WASHINGTON, DC — Improving the availability of credit and access to capital are essential to recovery in the real estate market. Addressing these challenges was the focus of the “Financing Real Estate for Tomorrow” session, part of the National Association of Realtors®’ daylong “Real Estate Summit: Advancing the U.S. Economy.”
“As the leading advocate for housing issues and homeownership, NAR knows that real estate is the road to economic recovery,” said NAR President-Elect Vicki Cox Golder. “It is vital for the health of both the residential and commercial real estate markets to improve the flow of credit, and we look forward to identifying paths toward a successful resolution of this current credit crisis.”
In his keynote address to the attendees, former Federal Reserve Board Chairman Alan Greenspan identified two major problems confronting a housing recovery and ultimately an economic recovery in the near-term — falling home prices and increased inventory. Falling home prices decrease homeowners’ equity, and when mortgage debt exceeds equity, defaults increase. To exacerbate the problem, increased inventory of unsold single-family homes continues to depress prices.
Greenspan’s remarks were followed by a panel discussion moderated by Jane Bryant Quinn, contributing editor for Newsweek. Members of the panel included Bruce Katz, vice president, Brookings Institution; Conrad Egan, president and CEO, National Housing Conference; Phil Bracken, executive vice president, Wells Fargo Home Mortgage; and Jeff DeBoer, president and CEO, The Real Estate Roundtable.
Panel participants emphasized the need to stabilize and provide liquidity to financing in both the residential and commercial real estate markets. Jerry Howard, president and chief executive officer of the National Association of Home Builders, reported seeing a significant reduction of available credit in land acquisition, development and construction. “There are no new homes being constructed right now,” said Howard. “Funding is vital to the health of the American housing market.”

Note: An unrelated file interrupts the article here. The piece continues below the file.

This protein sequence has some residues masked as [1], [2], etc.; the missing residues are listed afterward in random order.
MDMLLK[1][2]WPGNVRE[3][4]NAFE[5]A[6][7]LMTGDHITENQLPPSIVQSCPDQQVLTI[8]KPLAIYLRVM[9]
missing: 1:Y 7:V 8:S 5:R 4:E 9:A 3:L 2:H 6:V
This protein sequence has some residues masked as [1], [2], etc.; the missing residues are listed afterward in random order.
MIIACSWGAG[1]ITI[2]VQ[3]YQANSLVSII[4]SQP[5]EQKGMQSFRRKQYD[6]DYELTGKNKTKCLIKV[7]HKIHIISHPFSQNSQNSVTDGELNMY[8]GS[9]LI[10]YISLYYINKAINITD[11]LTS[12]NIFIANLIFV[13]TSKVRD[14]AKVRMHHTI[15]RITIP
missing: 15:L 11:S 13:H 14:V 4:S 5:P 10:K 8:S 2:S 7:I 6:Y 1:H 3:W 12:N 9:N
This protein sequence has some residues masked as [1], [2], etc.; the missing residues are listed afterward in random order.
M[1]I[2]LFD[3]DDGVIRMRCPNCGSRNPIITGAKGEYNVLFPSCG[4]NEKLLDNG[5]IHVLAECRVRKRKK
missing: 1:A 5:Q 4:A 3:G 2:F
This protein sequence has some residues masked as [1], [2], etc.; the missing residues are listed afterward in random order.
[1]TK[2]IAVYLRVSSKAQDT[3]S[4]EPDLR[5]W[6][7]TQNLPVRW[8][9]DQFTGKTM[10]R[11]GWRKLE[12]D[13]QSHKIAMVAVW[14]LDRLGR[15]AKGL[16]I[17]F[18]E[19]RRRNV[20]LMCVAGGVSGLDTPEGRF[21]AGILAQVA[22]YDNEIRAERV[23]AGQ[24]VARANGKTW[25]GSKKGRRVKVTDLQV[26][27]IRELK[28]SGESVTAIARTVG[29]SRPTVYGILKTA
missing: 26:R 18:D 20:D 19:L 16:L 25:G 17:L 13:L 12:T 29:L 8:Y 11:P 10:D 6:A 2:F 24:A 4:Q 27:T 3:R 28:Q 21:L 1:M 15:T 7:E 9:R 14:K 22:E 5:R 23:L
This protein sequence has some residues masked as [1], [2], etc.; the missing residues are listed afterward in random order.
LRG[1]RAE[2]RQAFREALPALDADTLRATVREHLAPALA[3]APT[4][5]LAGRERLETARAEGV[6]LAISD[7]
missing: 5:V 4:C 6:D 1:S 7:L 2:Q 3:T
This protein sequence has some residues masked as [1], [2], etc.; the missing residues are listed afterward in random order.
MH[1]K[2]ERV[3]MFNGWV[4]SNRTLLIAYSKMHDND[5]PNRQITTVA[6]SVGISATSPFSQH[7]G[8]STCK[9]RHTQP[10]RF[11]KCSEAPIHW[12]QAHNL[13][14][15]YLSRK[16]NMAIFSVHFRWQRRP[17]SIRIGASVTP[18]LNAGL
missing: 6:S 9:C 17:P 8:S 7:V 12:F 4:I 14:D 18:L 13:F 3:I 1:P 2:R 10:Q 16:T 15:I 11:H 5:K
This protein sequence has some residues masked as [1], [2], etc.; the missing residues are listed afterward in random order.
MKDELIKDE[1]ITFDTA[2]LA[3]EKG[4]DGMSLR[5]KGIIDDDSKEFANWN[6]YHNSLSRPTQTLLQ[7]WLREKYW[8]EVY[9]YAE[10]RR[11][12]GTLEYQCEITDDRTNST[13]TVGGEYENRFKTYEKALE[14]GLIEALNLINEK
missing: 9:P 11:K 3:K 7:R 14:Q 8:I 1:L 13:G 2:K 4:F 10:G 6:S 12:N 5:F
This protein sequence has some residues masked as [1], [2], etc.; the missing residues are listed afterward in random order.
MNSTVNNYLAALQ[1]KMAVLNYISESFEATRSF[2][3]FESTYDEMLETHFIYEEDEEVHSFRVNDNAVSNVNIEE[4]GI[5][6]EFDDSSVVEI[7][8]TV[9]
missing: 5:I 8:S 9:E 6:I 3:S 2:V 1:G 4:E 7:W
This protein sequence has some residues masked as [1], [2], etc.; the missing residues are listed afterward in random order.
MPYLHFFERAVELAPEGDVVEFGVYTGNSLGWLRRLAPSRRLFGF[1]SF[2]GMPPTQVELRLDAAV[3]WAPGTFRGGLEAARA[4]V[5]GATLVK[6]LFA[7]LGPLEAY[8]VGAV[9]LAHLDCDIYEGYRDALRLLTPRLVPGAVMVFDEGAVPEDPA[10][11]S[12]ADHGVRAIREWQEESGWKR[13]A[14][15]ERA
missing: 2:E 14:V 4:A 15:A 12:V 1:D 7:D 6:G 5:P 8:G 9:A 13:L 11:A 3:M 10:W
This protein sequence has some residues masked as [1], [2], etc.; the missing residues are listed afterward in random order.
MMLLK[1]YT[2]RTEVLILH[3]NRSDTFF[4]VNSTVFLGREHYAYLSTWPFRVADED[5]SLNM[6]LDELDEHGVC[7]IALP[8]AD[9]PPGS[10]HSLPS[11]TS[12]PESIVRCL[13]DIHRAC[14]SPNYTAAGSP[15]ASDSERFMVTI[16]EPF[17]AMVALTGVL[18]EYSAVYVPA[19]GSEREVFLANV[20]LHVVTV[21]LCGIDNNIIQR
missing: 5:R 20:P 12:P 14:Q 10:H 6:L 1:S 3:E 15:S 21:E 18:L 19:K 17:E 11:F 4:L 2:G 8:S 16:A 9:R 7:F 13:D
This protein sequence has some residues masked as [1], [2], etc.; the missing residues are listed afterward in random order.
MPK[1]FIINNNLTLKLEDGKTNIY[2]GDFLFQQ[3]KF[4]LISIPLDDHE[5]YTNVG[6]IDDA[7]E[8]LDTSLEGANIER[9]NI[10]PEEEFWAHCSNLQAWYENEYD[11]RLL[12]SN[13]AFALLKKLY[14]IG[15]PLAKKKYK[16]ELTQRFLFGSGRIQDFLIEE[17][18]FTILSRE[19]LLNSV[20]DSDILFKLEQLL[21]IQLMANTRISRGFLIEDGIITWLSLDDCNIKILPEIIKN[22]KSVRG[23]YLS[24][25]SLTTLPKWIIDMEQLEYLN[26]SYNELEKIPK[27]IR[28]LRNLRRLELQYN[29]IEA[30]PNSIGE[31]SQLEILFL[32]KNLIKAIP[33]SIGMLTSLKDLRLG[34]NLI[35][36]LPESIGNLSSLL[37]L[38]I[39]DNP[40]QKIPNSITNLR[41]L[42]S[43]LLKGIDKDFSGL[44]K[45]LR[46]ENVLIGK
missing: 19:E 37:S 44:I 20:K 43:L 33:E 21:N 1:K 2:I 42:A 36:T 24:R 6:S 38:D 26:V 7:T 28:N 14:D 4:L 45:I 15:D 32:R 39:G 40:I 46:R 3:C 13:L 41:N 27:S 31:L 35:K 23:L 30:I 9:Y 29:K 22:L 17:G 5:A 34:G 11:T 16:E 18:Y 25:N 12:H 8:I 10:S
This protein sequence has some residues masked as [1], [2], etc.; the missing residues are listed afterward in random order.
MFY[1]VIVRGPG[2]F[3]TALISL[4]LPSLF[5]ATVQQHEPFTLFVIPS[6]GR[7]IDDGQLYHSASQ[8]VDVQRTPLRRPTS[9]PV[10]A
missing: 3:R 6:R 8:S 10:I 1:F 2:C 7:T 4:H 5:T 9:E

“A sound and functioning commercial and multifamily real estate sector is critical to our country’s economic growth and development,” said NAR Treasurer Jim Helsel. “This sector now faces its worst liquidity challenge since the Great Depression, and we must address it to stem the threat of rising delinquencies and foreclosures.”
Michael Calhoun, president, Center for Responsible Lending, observed that restrictive lending isn’t the only challenge. “The market is being flooded with foreclosures, which is creating problems on the supply side,” said Calhoun. “We must address this excess supply before the real estate market can recover.”
Egan emphasized the fundamental importance of strong credit scores and personal savings on an individual level. “We need to get back to basics,” he said.
The National Association of Realtors®, “The Voice for Real Estate,” is America’s largest trade association, representing 1.2 million members involved in all aspects of the residential and commercial real estate industries. (Credit to NAR)
Enjoy The Day!